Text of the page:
Feline Coronavirus is a virus that primarily affects the gastrointestinal tract of cats. Most cats infected with FCoV experience mild or no symptoms at all. FCoV is highly contagious and can spread through direct contact with an infected cat's feces. There are two main forms of FCoV:

Clinical Manifestations:

Feline Coronavirus (FCoV):

- Mild or no symptoms in the majority of cases.

- Mild diarrhea, gastrointestinal upset, and occasionally loss of appetite.

- Generally, cats remain active and show no signs of serious illness.

Feline Infectious Peritonitis (FIP):

- Diverse clinical signs depending on the form of FIP (effusive or non-effusive).

- Effusive (Wet) FIP:

  - Accumulation of fluid in the abdomen (ascites) or chest (pleural effusion).

  - Distended abdomen, labored breathing, lethargy, weight loss.

- Non-Effusive (Dry) FIP:

  - Granulomas in various organs, leading to organ-specific symptoms.

  - Neurological symptoms, ocular issues, organ dysfunction.


Feline Coronavirus (FCoV):

- Most cases resolve on their own with mild or no symptoms.

- Cats may develop immunity to the specific strain of FCoV they were exposed to.

Feline Infectious Peritonitis (FIP):

- Progression varies between effusive and non-effusive forms.

- Effusive FIP progresses rapidly, often leading to death within weeks to months.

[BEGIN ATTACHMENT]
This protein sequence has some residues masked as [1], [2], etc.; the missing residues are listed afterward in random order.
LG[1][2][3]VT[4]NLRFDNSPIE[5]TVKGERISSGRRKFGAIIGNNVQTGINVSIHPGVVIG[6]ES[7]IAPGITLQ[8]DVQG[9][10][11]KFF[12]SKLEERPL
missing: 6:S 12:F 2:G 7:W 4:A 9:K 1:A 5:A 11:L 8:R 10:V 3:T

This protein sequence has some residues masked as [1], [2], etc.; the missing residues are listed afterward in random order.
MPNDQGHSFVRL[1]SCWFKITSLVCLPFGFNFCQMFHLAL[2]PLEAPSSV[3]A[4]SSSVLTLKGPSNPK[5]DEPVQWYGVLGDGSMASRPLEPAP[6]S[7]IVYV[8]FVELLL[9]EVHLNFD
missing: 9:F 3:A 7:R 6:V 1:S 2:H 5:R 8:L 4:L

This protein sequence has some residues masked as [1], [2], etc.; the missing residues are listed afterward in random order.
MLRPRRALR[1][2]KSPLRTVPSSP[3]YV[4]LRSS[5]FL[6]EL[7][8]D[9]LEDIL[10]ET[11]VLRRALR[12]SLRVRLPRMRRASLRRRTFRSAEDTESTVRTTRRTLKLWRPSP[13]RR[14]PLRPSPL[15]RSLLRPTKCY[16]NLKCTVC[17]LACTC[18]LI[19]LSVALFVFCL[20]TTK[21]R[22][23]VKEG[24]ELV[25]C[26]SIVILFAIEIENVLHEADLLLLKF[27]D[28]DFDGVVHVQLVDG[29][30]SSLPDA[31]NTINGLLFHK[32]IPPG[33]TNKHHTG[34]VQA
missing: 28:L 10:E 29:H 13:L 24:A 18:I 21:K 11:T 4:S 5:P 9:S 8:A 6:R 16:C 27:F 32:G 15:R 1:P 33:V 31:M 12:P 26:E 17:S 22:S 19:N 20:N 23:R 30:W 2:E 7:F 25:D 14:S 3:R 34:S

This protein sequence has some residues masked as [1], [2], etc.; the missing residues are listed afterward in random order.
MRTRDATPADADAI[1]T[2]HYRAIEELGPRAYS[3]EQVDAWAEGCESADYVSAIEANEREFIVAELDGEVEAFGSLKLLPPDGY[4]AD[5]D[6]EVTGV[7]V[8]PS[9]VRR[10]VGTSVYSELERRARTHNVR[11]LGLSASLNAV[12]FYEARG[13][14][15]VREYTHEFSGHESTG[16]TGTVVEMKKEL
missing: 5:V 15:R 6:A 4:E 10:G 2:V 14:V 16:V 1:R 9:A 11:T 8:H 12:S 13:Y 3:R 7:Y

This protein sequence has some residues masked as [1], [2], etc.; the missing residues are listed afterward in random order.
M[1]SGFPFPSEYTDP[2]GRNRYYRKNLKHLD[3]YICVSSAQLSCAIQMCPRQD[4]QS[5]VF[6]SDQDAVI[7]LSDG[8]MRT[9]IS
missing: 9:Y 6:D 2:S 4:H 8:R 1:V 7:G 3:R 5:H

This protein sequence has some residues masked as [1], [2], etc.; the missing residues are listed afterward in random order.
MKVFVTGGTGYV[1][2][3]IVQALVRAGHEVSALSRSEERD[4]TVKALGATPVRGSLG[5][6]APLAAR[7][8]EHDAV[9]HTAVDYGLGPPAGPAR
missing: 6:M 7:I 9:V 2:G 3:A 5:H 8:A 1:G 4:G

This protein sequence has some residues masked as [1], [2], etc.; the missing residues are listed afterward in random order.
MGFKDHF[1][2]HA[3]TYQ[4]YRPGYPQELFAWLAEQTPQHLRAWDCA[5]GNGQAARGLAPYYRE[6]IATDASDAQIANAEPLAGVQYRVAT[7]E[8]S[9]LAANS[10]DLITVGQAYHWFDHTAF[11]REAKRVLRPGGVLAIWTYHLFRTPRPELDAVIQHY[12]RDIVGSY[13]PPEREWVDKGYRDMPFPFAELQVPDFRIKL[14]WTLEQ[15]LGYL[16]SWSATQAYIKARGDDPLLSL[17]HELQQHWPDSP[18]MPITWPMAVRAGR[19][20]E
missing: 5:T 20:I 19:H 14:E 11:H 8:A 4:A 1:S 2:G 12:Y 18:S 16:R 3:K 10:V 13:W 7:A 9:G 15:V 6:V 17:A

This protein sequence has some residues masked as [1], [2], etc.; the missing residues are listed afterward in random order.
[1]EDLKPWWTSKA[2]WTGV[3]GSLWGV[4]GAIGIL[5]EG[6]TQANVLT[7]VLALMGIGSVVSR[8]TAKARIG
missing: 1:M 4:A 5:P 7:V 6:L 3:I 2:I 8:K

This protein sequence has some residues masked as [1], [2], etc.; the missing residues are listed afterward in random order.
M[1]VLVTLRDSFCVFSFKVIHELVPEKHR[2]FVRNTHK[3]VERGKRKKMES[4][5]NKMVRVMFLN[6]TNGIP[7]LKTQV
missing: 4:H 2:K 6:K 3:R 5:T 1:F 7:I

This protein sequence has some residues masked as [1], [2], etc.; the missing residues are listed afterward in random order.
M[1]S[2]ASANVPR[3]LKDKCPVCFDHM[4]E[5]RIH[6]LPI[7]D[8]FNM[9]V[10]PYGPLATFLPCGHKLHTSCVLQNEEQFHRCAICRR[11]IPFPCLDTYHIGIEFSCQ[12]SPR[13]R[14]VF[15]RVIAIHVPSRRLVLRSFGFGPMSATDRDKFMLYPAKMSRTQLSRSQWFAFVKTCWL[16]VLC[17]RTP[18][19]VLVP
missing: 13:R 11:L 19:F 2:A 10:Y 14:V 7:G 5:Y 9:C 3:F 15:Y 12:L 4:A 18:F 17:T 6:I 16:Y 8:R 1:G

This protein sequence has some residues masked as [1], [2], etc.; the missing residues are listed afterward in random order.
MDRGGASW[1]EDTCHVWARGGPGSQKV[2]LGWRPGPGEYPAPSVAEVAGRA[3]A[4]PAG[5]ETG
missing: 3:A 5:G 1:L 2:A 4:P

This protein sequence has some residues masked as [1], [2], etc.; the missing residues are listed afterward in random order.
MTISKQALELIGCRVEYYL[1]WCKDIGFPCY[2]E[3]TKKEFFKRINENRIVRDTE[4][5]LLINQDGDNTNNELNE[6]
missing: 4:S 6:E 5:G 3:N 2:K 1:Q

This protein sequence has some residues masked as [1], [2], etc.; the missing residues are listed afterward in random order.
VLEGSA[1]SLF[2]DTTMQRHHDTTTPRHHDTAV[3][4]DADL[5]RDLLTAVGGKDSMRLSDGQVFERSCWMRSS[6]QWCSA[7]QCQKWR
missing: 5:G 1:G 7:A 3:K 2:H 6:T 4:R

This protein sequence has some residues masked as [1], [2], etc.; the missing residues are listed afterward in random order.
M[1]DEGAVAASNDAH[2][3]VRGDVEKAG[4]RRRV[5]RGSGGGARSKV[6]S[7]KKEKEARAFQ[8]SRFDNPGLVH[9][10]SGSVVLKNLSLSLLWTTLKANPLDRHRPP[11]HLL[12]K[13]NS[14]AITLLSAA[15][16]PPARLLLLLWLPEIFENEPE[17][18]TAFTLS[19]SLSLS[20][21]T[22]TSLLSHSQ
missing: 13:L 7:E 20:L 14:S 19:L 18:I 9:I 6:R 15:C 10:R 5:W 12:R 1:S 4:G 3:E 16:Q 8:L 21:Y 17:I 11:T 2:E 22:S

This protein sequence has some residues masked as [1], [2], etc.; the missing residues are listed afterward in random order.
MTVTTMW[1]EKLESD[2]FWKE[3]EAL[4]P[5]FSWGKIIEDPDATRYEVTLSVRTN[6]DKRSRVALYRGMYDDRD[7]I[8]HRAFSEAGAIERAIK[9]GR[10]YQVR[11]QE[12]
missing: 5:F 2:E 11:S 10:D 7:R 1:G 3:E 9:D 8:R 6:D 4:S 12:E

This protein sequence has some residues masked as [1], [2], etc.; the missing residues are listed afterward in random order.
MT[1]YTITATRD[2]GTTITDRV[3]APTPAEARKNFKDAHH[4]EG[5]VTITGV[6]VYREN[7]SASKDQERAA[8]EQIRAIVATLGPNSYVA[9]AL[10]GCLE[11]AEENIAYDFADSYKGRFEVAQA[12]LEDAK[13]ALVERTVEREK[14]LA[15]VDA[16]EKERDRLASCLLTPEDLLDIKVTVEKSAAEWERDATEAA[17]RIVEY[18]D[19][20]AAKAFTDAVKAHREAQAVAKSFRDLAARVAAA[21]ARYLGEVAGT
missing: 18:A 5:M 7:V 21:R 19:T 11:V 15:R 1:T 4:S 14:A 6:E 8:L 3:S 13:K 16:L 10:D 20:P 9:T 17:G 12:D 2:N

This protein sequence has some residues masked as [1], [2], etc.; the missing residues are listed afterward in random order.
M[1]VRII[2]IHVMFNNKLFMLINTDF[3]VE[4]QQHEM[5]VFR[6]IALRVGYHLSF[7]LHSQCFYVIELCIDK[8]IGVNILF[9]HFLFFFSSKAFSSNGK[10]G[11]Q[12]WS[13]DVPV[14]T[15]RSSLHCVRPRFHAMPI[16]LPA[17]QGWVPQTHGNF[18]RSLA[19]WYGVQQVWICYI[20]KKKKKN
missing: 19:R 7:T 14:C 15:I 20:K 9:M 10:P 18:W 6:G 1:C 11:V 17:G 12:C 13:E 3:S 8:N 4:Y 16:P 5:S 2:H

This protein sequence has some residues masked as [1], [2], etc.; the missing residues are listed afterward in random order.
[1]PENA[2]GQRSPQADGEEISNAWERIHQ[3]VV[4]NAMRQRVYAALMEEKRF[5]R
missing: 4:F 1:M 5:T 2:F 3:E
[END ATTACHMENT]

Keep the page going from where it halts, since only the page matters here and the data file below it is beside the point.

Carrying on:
- Non-effusive FIP has a slower progression, extending over several months.

- Disease severity can fluctuate, with periods of improvement followed by relapses.


Feline Coronavirus (FCoV):

- Cats infected with FCoV usually recover without any long-term effects.

- In some cases, especially in multi-cat environments, the virus can persist.

Feline Infectious Peritonitis (FIP):

- FIP is a severe and often fatal disease.

- Effusive FIP has a poor prognosis, and affected cats often do not survive beyond a few months.

- Non-effusive FIP also has a poor prognosis, with a more prolonged course but a fatal outcome.

- Despite supportive care, there is no known cure for FIP.

Diagnostic Challenges:

Feline Coronavirus (FCoV):

- Diagnosed through tests detecting the presence of FCoV RNA or antibodies.

- FCoV is common, and exposure does not necessarily lead to FIP.

Feline Infectious Peritonitis (FIP):

- Diagnosing FIP is challenging due to overlapping symptoms with other diseases.

- No definitive diagnostic test exists; diagnosis often requires a combination of clinical signs, laboratory results, and sometimes histopathology.

- A high index of suspicion is needed, especially for distinguishing FIP from other conditions.

While Feline Coronavirus (FCoV) typically causes mild gastrointestinal symptoms and often resolves on its own, Feline Infectious Peritonitis (FIP) is a more serious and complex disease that can lead to severe organ involvement and a poor prognosis. The key distinction lies in the progression and outcome of these conditions, with FIP being a highly challenging disease to diagnose and manage.

Feline Coronavirus (FCoV) is a relatively common virus that usually causes mild gastrointestinal symptoms in cats. Feline Infectious Peritonitis (FIP) is a severe and often fatal disease that results from the mutation of FCoV into its more virulent form, FIPV. The distinction between the two lies in the clinical presentation, severity, and outcome of the infections.